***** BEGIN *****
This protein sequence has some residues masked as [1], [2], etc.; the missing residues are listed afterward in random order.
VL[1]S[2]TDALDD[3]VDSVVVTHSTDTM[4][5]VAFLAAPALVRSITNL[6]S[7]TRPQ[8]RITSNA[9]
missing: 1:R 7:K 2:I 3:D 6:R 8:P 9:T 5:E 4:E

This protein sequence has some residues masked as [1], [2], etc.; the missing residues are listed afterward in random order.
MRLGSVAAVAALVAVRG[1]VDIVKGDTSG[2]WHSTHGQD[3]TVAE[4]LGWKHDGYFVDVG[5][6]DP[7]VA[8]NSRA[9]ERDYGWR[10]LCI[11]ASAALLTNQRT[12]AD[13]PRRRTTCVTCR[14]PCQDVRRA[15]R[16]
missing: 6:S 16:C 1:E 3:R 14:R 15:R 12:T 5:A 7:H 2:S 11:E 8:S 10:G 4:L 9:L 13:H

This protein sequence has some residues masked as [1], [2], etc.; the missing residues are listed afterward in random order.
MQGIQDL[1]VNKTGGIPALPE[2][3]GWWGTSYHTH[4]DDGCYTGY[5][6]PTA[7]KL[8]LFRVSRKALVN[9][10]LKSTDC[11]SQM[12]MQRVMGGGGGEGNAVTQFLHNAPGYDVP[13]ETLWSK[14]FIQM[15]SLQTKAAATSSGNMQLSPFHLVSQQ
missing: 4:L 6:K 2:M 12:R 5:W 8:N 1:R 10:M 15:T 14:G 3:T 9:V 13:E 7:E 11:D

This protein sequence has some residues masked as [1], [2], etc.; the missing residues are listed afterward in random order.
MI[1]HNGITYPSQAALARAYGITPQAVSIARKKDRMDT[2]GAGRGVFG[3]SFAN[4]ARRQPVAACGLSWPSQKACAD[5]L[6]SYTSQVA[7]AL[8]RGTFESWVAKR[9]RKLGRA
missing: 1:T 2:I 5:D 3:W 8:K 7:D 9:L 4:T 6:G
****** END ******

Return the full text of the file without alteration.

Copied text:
This protein sequence has some residues masked as [1], [2], etc.; the missing residues are listed afterward in random order.
VL[1]S[2]TDALDD[3]VDSVVVTHSTDTM[4][5]VAFLAAPALVRSITNL[6]S[7]TRPQ[8]RITSNA[9]
missing: 1:R 7:K 2:I 3:D 6:R 8:P 9:T 5:E 4:E

This protein sequence has some residues masked as [1], [2], etc.; the missing residues are listed afterward in random order.
MRLGSVAAVAALVAVRG[1]VDIVKGDTSG[2]WHSTHGQD[3]TVAE[4]LGWKHDGYFVDVG[5][6]DP[7]VA[8]NSRA[9]ERDYGWR[10]LCI[11]ASAALLTNQRT[12]AD[13]PRRRTTCVTCR[14]PCQDVRRA[15]R[16]
missing: 6:S 16:C 1:E 3:R 14:R 15:R 12:T 5:A 7:H 2:S 11:E 8:S 10:G 4:L 9:L 13:H

This protein sequence has some residues masked as [1], [2], etc.; the missing residues are listed afterward in random order.
MQGIQDL[1]VNKTGGIPALPE[2][3]GWWGTSYHTH[4]DDGCYTGY[5][6]PTA[7]KL[8]LFRVSRKALVN[9][10]LKSTDC[11]SQM[12]MQRVMGGGGGEGNAVTQFLHNAPGYDVP[13]ETLWSK[14]FIQM[15]SLQTKAAATSSGNMQLSPFHLVSQQ
missing: 4:L 6:K 2:M 12:R 5:W 8:N 1:R 10:M 15:T 14:G 3:T 9:V 13:E 7:E 11:D

This protein sequence has some residues masked as [1], [2], etc.; the missing residues are listed afterward in random order.
MI[1]HNGITYPSQAALARAYGITPQAVSIARKKDRMDT[2]GAGRGVFG[3]SFAN[4]ARRQPVAACGLSWPSQKACAD[5]L[6]SYTSQVA[7]AL[8]RGTFESWVAKR[9]RKLGRA
missing: 1:T 2:I 5:D 3:W 8:K 7:D 9:L 4:T 6:G